Harvey Weinstein's fall from grace has been dizzying—and the movie producer's fate was sealed after what insiders describe as an "explosive" board meeting Sunday afternoon. A source tells the Hollywood Reporter that Weinstein was fired by the Weinstein Company, which he co-founded, after he rejected an offer to settle with the company and leave voluntarily. The source says Weinstein argued that his sexual harassment scandal would blow over, but directors, including brother Robert Weinstein, disagreed. A roundup of coverage:
- Plenty of Hollywood figures praised the firing on social media, including Guardians of the Galaxy director James Gunn, who said "good (expletive) riddance," Deadline reports.
- The Guardian looks back at the career and the downfall of Weinstein, noting that unlike other celebrities who have faced similar accusations of sexual misconduct, recently, Weinstein "has long presented himself as a supporter of women within liberal Hollywood."
- The Wall Street Journal reports that Democrats who have received hefty donations from Weinstein, including Sens. Chuck Schumer and Elizabeth Warren, are trying to distance themselves from him and making charity donations equivalent to his campaign donations.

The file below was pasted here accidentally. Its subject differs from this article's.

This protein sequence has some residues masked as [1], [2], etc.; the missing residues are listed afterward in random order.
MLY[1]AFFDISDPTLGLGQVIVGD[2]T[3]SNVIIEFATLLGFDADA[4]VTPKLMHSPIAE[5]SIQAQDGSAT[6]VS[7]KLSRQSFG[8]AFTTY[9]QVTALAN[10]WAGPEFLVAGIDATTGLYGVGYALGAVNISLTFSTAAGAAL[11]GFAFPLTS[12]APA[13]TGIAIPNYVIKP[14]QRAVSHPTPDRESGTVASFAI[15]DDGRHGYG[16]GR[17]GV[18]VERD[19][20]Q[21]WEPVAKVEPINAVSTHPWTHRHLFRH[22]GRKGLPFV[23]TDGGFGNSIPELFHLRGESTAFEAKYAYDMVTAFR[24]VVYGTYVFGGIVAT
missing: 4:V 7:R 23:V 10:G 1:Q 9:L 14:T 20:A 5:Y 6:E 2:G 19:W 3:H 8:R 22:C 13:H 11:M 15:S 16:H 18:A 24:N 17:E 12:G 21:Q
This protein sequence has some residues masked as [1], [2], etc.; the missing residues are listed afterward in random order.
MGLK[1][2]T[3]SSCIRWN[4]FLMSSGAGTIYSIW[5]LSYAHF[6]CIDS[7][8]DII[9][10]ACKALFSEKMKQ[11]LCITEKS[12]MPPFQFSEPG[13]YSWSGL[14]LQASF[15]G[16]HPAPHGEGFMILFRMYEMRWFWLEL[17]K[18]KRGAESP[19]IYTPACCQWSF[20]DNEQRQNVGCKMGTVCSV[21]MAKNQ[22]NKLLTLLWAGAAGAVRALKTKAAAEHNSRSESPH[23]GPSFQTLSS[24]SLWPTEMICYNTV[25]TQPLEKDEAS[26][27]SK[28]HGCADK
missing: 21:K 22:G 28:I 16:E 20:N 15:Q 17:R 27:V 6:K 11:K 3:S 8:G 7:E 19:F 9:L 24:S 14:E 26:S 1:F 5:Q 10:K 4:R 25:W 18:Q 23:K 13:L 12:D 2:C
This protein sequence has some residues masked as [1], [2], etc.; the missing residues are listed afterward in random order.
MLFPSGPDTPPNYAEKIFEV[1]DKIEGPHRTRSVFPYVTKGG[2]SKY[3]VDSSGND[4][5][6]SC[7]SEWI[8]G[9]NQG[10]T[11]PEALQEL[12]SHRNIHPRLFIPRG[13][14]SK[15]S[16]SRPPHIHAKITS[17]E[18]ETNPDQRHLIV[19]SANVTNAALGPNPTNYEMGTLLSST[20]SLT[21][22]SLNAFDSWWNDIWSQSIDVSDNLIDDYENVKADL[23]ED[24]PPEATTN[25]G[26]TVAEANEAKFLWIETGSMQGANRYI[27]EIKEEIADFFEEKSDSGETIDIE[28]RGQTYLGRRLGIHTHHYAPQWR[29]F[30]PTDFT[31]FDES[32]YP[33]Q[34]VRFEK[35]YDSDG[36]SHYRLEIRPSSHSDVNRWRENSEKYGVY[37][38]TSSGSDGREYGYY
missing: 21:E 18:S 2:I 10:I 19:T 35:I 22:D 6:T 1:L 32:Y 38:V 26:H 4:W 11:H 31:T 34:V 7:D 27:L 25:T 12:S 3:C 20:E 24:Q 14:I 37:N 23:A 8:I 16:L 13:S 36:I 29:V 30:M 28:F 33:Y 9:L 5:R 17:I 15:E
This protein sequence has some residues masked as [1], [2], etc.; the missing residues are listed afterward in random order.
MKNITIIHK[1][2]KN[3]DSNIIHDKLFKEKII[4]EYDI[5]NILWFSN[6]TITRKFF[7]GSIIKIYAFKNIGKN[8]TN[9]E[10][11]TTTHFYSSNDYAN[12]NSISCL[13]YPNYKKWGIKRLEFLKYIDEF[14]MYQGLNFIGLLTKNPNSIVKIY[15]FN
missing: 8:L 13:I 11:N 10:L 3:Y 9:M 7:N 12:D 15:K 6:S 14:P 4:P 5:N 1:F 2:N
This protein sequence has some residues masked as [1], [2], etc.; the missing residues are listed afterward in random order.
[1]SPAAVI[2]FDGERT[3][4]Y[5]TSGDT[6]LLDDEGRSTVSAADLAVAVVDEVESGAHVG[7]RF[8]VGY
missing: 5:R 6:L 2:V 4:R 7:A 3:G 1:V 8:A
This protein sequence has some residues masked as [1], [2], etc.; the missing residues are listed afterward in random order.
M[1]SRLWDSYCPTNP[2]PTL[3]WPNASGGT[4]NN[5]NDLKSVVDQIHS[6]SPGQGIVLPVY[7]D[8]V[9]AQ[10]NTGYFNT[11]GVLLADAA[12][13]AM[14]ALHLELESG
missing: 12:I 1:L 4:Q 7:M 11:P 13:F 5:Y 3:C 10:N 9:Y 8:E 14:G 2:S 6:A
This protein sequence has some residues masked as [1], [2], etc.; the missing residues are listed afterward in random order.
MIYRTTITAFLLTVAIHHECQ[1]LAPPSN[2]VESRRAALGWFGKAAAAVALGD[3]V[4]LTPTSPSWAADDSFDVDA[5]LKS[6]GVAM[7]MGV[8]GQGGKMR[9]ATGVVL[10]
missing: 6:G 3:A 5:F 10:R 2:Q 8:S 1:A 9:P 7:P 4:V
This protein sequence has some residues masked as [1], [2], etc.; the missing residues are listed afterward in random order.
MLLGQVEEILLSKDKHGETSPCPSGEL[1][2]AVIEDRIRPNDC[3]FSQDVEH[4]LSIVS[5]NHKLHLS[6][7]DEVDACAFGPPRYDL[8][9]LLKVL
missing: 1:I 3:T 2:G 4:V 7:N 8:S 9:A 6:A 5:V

- Crisis management experts tell Variety that Weinstein delivered one of the worst responses they had ever seen. They say he made matters worse for himself by offering a narcissistic apology while also threatening to sue the New York Times for exposing his behavior. "This was his one opportunity to speak to victims," says crisis PR expert Richard Levick. "It was one of the worst written apologies I've ever seen in a crisis situation."
- John Oliver slammed Weinstein and his apology on his Sunday night show, Mediaite reports. Weinstein's excuse that he came of age in the '60s and '70s "isn't an excuse," the Last Week Tonight show host said. "In fact, it isn't even an excuse for that behavior in the '60s!"
- Another allegation against Weinstein surfaced over the weekend, the New York Daily News reports. Producer Elisabeth Karlsen says a young exec who had been staying in a house rented by Miramax in the late '80s or early '90s told her that Weinstein had showed up naked in her bedroom. Karlsen says the exec left the company after an out-of-court settlement.
- A third of the Weinstein Company's board has stepped down in recent days and although the company has promised to carry on, it may be difficult to do so amid accusations that directors turned a blind eye to Weinstein's conduct, the AP reports.
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